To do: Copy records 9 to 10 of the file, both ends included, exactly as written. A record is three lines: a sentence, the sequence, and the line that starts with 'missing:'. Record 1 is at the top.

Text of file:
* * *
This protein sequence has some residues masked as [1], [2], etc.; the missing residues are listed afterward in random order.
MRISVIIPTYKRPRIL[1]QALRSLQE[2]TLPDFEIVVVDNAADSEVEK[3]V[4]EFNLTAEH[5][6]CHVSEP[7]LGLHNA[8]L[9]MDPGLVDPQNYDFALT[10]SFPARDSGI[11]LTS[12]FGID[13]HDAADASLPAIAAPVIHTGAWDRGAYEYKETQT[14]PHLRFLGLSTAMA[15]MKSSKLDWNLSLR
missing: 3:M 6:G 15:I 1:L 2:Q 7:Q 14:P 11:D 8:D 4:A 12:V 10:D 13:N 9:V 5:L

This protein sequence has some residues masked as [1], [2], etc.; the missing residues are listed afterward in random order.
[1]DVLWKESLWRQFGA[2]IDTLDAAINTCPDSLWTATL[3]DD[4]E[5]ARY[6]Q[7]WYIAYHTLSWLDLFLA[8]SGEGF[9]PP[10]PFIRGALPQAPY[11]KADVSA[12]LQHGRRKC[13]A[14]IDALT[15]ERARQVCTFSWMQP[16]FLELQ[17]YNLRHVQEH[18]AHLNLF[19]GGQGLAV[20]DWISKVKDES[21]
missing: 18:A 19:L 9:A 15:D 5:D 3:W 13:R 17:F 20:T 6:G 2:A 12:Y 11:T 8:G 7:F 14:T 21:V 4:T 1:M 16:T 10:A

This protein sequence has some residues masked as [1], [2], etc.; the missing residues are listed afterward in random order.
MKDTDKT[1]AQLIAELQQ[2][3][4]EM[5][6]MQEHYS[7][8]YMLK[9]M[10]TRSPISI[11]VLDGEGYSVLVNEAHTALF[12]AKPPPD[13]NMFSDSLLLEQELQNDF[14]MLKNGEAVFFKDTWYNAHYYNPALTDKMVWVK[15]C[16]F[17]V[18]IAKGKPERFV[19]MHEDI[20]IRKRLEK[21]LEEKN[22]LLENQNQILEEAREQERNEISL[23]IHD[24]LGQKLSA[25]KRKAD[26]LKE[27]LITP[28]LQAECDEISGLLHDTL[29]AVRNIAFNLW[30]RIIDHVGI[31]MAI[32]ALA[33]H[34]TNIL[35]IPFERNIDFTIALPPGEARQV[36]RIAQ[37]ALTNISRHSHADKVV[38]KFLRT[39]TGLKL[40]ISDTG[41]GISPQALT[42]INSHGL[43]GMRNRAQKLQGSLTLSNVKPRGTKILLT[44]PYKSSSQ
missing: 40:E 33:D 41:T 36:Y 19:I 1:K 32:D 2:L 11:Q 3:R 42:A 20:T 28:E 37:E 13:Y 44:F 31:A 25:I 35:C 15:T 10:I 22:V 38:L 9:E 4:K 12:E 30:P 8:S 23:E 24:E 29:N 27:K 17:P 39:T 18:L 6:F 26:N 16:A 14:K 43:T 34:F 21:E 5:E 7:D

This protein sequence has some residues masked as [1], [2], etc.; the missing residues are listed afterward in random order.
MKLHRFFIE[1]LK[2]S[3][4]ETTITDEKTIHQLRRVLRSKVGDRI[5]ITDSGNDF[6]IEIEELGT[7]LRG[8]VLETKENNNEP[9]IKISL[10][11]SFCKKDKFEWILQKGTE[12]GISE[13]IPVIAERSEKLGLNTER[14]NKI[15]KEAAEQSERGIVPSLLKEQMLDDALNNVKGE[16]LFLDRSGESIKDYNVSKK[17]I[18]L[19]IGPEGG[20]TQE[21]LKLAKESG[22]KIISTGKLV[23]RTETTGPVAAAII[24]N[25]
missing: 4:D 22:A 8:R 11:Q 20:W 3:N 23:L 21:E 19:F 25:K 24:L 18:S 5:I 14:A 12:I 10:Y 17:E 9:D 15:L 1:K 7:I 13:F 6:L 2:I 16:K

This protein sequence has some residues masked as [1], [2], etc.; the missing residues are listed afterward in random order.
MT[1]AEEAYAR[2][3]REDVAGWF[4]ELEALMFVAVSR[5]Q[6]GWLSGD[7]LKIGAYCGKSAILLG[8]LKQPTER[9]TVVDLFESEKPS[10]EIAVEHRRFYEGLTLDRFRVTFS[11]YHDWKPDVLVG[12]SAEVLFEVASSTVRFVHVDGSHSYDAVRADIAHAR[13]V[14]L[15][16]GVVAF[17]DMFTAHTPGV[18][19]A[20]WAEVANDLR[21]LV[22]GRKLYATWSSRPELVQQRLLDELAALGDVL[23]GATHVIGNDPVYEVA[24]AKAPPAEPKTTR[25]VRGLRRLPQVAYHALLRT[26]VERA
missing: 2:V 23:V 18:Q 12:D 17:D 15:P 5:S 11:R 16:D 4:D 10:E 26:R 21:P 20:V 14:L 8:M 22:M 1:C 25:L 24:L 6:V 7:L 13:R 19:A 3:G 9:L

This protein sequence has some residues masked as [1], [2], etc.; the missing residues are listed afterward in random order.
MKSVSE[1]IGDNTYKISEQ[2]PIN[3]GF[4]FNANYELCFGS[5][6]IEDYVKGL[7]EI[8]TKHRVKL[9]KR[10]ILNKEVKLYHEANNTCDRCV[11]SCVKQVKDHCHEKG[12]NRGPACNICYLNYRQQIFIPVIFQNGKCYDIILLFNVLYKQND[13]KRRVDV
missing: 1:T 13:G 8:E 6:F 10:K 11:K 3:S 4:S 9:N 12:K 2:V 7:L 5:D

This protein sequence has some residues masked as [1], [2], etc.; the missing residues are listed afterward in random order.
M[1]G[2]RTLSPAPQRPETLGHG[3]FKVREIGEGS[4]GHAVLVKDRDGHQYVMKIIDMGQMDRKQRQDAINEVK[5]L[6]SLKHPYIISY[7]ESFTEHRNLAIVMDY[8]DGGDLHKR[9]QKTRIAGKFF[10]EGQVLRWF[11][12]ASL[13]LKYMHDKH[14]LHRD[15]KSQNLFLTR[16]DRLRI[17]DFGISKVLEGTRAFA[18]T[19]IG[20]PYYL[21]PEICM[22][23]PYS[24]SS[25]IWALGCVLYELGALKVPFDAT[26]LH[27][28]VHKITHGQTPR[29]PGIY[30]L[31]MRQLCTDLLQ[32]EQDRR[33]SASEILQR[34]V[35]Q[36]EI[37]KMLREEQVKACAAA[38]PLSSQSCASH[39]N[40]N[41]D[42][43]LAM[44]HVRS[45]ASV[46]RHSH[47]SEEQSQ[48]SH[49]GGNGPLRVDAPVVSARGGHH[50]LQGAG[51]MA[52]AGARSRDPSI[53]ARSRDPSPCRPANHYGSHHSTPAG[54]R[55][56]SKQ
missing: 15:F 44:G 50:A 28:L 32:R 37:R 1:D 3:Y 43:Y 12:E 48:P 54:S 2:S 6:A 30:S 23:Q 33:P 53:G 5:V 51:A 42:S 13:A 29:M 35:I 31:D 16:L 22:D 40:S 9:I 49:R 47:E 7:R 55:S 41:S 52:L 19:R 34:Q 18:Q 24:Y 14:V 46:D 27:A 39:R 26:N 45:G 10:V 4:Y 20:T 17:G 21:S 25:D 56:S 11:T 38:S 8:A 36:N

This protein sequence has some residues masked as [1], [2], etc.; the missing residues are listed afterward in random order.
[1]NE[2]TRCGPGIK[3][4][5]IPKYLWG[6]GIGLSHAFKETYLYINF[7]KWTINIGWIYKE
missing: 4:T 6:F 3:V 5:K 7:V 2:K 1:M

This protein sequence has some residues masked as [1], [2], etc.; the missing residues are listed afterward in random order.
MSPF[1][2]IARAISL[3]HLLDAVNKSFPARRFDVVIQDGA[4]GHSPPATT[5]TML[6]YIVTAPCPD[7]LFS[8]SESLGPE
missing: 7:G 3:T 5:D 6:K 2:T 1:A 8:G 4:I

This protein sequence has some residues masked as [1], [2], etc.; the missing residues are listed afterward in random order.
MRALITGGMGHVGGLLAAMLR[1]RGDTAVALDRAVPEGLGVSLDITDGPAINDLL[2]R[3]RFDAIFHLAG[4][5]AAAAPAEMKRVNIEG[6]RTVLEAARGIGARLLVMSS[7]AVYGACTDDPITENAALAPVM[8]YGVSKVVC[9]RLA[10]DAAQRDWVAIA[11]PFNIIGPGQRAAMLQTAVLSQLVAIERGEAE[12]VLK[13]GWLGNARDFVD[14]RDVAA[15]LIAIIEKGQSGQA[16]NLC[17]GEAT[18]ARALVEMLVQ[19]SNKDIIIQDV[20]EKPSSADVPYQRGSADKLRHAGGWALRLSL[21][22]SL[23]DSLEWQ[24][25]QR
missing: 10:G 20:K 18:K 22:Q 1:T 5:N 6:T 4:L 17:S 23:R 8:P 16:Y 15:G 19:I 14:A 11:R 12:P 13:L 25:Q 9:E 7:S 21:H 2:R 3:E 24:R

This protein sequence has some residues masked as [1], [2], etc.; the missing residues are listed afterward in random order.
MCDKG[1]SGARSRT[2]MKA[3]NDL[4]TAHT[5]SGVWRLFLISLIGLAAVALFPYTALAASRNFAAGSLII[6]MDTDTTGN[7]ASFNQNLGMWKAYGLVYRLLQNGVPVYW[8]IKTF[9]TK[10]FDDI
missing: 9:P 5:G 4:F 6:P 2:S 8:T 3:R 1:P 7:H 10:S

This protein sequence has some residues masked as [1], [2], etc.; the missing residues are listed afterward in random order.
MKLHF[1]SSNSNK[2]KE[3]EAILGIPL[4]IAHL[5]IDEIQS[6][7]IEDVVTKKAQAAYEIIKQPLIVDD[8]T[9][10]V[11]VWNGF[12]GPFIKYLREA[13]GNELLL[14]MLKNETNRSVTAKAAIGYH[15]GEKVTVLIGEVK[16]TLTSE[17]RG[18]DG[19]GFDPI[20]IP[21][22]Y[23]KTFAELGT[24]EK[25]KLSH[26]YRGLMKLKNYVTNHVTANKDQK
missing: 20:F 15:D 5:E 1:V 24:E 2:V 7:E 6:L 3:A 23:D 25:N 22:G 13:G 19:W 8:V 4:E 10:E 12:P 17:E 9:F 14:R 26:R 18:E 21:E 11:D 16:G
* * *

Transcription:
This protein sequence has some residues masked as [1], [2], etc.; the missing residues are listed afterward in random order.
MSPF[1][2]IARAISL[3]HLLDAVNKSFPARRFDVVIQDGA[4]GHSPPATT[5]TML[6]YIVTAPCPD[7]LFS[8]SESLGPE
missing: 7:G 3:T 5:D 6:K 2:T 1:A 8:G 4:I

This protein sequence has some residues masked as [1], [2], etc.; the missing residues are listed afterward in random order.
MRALITGGMGHVGGLLAAMLR[1]RGDTAVALDRAVPEGLGVSLDITDGPAINDLL[2]R[3]RFDAIFHLAG[4][5]AAAAPAEMKRVNIEG[6]RTVLEAARGIGARLLVMSS[7]AVYGACTDDPITENAALAPVM[8]YGVSKVVC[9]RLA[10]DAAQRDWVAIA[11]PFNIIGPGQRAAMLQTAVLSQLVAIERGEAE[12]VLK[13]GWLGNARDFVD[14]RDVAA[15]LIAIIEKGQSGQA[16]NLC[17]GEAT[18]ARALVEMLVQ[19]SNKDIIIQDV[20]EKPSSADVPYQRGSADKLRHAGGWALRLSL[21][22]SL[23]DSLEWQ[24][25]QR
missing: 10:G 20:K 18:K 22:Q 1:T 5:N 6:T 4:L 17:S 23:R 8:P 16:Y 15:G 19:I 14:A 11:R 12:P 13:L 25:Q 9:E 7:S 21:H 2:R 3:E 24:R